Stewardship Grade

Definition of 'Stewardship Grade'


An evaluative data point in Morningstar's fund and stock reports that assesses the quality of a company's governance practices. Stewardship grades for both funds and stocks range from 'A' (excellent) to 'F' (very poor) based on criteria that measures the effectiveness of fund and corporate managers to consistently act with their shareholders' best interests in mind.

Investopedia explains 'Stewardship Grade'


Morningstar initiated its stewardship grades for both the funds and stocks covered by its investment research services in 2004 in response to the mutual fund and corporate scandals prevalent at that time. Morningstar sees a high level of managerial stewardship as an important investment quality for investors to seek out in their selection of funds and stocks.

For funds, five areas of stewardship are evaluated: corporate culture, board quality, manager incentives, fees and regulatory issues.

For stocks, three broad areas are examined: transparency in financial reporting, shareholder friendliness, and incentives, ownership and overall stewardship.



comments powered by Disqus
Hot Definitions
  1. Maintenance Margin

    The minimum amount of equity that must be maintained in a margin account. In the context of the NYSE and FINRA, after an investor has bought securities on margin, the minimum required level of margin is 25% of the total market value of the securities in the margin account.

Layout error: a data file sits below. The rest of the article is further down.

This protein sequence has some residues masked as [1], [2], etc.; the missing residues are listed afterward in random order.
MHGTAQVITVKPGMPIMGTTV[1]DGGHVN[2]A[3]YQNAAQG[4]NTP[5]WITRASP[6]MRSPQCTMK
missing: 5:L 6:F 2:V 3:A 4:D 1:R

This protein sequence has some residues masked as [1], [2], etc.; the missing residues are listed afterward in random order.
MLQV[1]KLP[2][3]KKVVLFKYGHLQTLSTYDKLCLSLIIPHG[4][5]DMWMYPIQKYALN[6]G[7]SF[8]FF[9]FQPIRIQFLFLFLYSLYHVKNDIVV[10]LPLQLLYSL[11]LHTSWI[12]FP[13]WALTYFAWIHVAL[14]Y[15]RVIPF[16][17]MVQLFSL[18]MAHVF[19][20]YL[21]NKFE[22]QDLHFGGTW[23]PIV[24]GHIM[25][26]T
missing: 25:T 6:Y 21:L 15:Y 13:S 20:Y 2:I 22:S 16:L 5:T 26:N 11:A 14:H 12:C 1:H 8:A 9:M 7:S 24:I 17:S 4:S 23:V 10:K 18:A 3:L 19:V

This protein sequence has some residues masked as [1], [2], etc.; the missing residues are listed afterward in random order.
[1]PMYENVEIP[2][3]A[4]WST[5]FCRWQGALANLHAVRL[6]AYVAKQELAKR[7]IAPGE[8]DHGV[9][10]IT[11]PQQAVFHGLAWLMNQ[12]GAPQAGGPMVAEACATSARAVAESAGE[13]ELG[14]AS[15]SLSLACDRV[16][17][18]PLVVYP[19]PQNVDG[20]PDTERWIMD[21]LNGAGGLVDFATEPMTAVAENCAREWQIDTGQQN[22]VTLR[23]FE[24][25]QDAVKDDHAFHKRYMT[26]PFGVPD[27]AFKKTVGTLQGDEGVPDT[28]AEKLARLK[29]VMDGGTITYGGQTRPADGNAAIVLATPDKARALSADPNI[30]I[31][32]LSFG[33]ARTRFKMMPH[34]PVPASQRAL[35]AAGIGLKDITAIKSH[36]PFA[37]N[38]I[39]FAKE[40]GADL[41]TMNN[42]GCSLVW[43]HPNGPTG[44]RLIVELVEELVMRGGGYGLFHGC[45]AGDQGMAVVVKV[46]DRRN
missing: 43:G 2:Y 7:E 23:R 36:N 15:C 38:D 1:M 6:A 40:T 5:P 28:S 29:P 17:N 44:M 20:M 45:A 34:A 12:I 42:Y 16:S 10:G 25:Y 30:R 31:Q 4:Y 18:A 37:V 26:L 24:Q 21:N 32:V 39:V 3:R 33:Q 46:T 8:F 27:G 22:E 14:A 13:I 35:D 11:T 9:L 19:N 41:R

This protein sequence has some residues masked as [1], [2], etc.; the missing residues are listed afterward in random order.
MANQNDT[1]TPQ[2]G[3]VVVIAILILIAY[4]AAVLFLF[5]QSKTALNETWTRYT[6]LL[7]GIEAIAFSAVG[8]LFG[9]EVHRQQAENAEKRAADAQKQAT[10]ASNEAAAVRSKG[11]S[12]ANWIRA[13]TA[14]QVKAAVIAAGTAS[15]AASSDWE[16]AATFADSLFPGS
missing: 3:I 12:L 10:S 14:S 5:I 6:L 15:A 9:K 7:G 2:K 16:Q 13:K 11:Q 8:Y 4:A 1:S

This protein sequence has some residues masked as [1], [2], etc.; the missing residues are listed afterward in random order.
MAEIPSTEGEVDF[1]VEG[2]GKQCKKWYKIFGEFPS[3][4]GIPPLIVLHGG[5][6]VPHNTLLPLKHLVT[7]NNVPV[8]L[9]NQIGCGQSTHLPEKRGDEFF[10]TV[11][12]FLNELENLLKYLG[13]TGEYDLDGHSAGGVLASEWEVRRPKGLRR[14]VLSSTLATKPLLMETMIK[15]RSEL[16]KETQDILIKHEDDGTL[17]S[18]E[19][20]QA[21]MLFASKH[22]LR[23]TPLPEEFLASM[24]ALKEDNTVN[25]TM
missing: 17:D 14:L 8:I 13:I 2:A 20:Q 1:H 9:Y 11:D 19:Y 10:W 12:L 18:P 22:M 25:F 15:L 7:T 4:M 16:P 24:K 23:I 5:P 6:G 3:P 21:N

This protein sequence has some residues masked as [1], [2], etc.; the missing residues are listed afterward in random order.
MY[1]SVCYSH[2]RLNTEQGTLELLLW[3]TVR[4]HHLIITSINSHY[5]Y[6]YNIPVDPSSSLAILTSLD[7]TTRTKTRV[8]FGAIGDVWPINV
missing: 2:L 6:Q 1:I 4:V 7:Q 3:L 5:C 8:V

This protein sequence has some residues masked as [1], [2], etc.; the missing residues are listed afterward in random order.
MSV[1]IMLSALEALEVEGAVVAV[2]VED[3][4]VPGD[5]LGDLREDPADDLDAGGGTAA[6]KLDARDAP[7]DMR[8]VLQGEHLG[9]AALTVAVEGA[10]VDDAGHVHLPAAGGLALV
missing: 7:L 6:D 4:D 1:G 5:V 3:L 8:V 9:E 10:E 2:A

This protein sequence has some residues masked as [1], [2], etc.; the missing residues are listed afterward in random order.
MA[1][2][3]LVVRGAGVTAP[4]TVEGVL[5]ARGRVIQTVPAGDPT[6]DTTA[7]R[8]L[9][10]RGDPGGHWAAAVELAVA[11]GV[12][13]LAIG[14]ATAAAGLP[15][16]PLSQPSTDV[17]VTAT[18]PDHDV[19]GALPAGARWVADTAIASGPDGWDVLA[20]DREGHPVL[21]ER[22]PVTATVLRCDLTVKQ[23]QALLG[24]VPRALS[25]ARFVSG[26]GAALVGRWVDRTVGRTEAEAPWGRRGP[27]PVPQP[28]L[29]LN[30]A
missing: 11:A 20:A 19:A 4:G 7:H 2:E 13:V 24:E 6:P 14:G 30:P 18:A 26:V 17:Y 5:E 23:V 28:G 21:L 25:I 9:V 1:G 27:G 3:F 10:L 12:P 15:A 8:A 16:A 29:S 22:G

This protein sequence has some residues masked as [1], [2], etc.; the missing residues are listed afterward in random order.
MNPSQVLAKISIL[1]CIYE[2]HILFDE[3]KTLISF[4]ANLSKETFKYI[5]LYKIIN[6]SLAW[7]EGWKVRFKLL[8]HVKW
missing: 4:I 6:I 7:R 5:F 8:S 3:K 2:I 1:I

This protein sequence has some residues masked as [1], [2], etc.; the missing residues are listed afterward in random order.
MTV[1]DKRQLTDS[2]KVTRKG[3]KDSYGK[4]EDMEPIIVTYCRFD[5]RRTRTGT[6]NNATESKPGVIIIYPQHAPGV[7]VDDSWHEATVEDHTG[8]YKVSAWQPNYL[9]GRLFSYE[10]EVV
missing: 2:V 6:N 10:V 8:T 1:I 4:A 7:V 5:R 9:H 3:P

2. Leased Bank Guarantee

    A bank guarantee that is leased to a third party for a specific fee. The issuing bank will conduct due diligence on the creditworthiness of the customer looking to secure a bank guarantee, then lease a guarantee to that customer for a set amount of money and over a set period of time, typically less than two years.
  3. Degree Of Financial Leverage - DFL

    A ratio that measures the sensitivity of a company’s earnings per share (EPS) to fluctuations in its operating income, as a result of changes in its capital structure. Degree of Financial Leverage (DFL) measures the percentage change in EPS for a unit change in earnings before interest and taxes (EBIT).
  4. Jeff Bezos

    Self-made billionaire Jeff Bezos is famous for founding online retail giant Amazon.com.
  5. Re-fracking

    Re-fracking is the practice of returning to older wells that had been fracked in the recent past to capitalize on newer, more effective extraction technology. Re-fracking can be effective on especially tight oil deposits – where the shale products low yields – to extend their productivity.
  6. TIMP (acronym)

    'TIMP' is an acronym that stands for 'Turkey, Indonesia, Mexico and Philippines.' Similar to BRIC (Brazil, Russia, India and China), the acronym was coined by and investor/economist to group fast-growing emerging market economies in similar states of economic development.
Trading Center